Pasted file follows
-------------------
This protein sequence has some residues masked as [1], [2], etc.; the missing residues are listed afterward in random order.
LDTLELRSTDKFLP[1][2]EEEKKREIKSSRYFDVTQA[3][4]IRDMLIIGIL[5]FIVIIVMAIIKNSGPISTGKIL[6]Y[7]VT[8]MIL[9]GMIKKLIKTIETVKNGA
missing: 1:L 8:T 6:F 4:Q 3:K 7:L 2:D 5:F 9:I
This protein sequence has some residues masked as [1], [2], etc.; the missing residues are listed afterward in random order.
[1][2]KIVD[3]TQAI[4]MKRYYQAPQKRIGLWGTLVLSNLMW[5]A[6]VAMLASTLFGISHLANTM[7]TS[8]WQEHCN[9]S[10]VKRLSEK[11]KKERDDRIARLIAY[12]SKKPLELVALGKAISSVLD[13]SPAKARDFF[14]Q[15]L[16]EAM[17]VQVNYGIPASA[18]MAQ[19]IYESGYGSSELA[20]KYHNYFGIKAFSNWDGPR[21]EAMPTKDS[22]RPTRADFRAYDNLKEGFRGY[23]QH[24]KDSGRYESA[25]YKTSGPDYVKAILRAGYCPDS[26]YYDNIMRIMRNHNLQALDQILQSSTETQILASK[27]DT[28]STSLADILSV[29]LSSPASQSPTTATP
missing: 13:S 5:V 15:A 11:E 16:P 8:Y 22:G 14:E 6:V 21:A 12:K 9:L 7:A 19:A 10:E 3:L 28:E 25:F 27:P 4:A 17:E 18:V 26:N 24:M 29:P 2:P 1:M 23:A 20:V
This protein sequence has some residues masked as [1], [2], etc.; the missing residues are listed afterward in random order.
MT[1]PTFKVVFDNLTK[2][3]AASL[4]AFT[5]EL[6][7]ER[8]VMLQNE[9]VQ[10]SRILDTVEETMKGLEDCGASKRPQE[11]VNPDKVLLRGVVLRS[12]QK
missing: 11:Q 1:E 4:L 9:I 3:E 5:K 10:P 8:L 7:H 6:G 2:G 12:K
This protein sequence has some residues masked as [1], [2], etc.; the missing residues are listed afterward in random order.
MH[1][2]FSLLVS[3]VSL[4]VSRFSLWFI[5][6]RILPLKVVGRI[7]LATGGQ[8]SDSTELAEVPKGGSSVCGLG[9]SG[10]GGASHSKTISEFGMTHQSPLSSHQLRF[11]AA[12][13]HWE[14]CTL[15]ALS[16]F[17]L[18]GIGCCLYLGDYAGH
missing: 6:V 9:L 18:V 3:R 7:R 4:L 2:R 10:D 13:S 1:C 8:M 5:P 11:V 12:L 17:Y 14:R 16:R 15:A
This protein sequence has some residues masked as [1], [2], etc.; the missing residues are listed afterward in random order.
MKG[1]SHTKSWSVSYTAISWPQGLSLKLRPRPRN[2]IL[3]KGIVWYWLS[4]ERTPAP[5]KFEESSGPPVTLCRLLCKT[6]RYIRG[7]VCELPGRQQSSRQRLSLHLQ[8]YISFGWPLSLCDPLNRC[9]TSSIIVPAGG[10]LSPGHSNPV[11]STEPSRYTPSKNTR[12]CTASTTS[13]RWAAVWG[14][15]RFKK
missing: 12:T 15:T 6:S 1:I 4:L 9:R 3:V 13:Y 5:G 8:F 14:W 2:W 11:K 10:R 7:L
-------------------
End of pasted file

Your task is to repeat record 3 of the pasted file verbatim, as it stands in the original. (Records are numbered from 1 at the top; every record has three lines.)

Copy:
This protein sequence has some residues masked as [1], [2], etc.; the missing residues are listed afterward in random order.
MT[1]PTFKVVFDNLTK[2][3]AASL[4]AFT[5]EL[6][7]ER[8]VMLQNE[9]VQ[10]SRILDTVEETMKGLEDCGASKRPQE[11]VNPDKVLLRGVVLRS[12]QK
missing: 11:Q 1:E 4:L 9:I 3:E 5:K 10:P 8:L 7:H 6:G 2:G 12:K